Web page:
Managing customer data, that vital asset without which CRM can never be a success, has always been challenging.  In the past that challenge was largely limited to tackling silos within the organisation itself and differences in how people defined ‘a customer’.  What data should we collect? What format should it be stored in? How can we eliminate duplicate customer records? Are all longstanding questions CRM professionals have grappled with since the outset of the discipline.  You might well still be asking such questions, in my experience many people are, or you might be asking some slightly different questions.

That’s because the world of data has moved on again, now encompassing ‘Big’ data – some structured, some semi-structured and some completely unstructured.

If we take the Internet of Things (IoT) as an example we can see how the data underpinning CRM has evolved. A chain of gyms can now gather data from a customer’s wearable device and exercise equipment to gain insight into how customers use the facility. They can then turn this insight into value by personalising the customer experience or by offering an additional product such as specific personal training sessions or health food regimes. This information could include workout intensity, duration, technique, heart rate, location, recent injuries and more. Immediately you can see how we’re moving very rapidly past static demographic and past purchase data.

Social media offers a whole host of valuable CRM use cases. But let’s say you work for a travel brand – wouldn’t it be useful to know when your customers are on holiday, where they’ve been recently and which destinations they are discussing with their networks? Again this is becoming a reality for brands across a number of sectors today from financial services to retail.

These two examples signify both opportunity and challenge. Opportunity, as companies have the ability to gain insight like never before that can underpin new strategies and deliver competitive advantage. Challenge, because both examples necessitate a drastically new approach to managing customer data. Both include examples of semi-structured data being harnessed effectively.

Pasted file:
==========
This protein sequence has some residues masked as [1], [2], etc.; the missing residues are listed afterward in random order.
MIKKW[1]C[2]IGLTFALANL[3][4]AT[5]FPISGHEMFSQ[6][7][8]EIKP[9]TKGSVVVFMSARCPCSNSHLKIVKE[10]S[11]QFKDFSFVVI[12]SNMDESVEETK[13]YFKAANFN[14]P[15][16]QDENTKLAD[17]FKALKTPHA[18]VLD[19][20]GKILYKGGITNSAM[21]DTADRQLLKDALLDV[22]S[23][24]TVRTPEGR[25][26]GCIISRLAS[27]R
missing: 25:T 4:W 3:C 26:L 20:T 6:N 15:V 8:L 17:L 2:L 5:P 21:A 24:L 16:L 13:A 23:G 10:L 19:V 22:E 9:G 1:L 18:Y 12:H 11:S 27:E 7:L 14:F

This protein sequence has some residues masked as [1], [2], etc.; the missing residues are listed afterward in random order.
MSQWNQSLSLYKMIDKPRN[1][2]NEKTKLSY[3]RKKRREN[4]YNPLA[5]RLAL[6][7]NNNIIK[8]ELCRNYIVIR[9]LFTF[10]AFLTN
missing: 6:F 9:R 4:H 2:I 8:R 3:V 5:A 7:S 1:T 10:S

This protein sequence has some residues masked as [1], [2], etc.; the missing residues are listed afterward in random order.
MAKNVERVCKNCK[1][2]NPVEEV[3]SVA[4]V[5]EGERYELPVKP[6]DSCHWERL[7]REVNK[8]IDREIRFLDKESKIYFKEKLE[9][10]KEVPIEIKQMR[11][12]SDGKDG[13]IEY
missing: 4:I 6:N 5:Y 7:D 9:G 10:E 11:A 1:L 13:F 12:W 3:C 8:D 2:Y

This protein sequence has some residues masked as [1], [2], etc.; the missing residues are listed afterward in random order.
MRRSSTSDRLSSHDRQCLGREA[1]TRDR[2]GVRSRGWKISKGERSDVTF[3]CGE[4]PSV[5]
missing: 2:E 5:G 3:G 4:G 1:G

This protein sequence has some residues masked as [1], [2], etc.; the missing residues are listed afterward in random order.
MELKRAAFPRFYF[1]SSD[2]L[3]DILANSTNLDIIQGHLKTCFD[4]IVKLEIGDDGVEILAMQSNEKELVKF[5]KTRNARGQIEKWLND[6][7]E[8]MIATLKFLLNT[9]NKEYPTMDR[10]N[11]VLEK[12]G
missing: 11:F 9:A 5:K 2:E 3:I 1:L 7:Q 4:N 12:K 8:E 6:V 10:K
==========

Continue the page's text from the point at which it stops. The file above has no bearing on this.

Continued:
Let’s go fishing

While a significant number of companies have established data governance for structured data scenarios, there are very few that have governance for what is known as ‘joined-up data’. Currently, CRM data governance initiatives are typically fragmented as different teams work on specific data silos. Because of this, CRM initiatives have often only had appropriate and assured information for a specific silo. This doesn’t work full stop. But it really is a problem for ‘big’ or ‘joined-up’ data scenarios as the information naturally covers many aspects of the business and what’s more, it comes from a plethora of new sources often outside the company. What’s called for, is a more holistic approach.

The tricky bit is being able to associate the customer information you’re collecting with other relevant data such as social media profiles. How do I know John Smith in my CRM system is the same @JSmith that’s active on Twitter?

The data that’s being drawn from social media and other sources needs to be prepared in order to fully analyse it. For example, machine-generated and social media data often contains duplications and contextual data, which needs to be converted into a consistent format and in some cases additional data preparation may be required before the data can be analysed. Only once all the data has been prepared, cleaned and analysed, can the business start to gain a better understanding of that customer. This has led to the proliferation of data lakes where companies amass great swathes of data in a wide variety of formats – but which on their own are of little use.

There’s no point in preparing data if you don’t have the ability to spot correlations between different data sets. This process of ‘fishing for relevant information’ takes place within and across different data lakes. With data lakes there’s loads of data in many different formats, information that’s incomplete, inaccurate and sometimes can include personally identifiable information (PII) to which access rights must be restricted.

If you’re going to address these challenges, you’ll need a more holistic data management approach that will enable correlations and links to be made between the information and customer profiles. Big data in all its guises offers perhaps the greatest opportunity for customer-focused marketers to demonstrate the value their department can bring to a company but it necessitates effective data profiling, quality and governance tools that can handle any type of data from any source. This, coupled with the ability to integrate all relevant data into existing CRM systems, will help overcome complexity.

At Trillium Software, this is exactly what we do; it’s our job to improve the quality of data by enabling data sets to be brought together, validated and enriched to empower organisations with fit-for-purpose data. This allows CRM leaders to spend time focusing on how they want to put the new data insights to best use for the firm, rather than on data preparation. You could say we provide the fishing rod.

Ed Wrazen

Ed Wrazen


Ed Wrazen, VP Product Management, Trillium.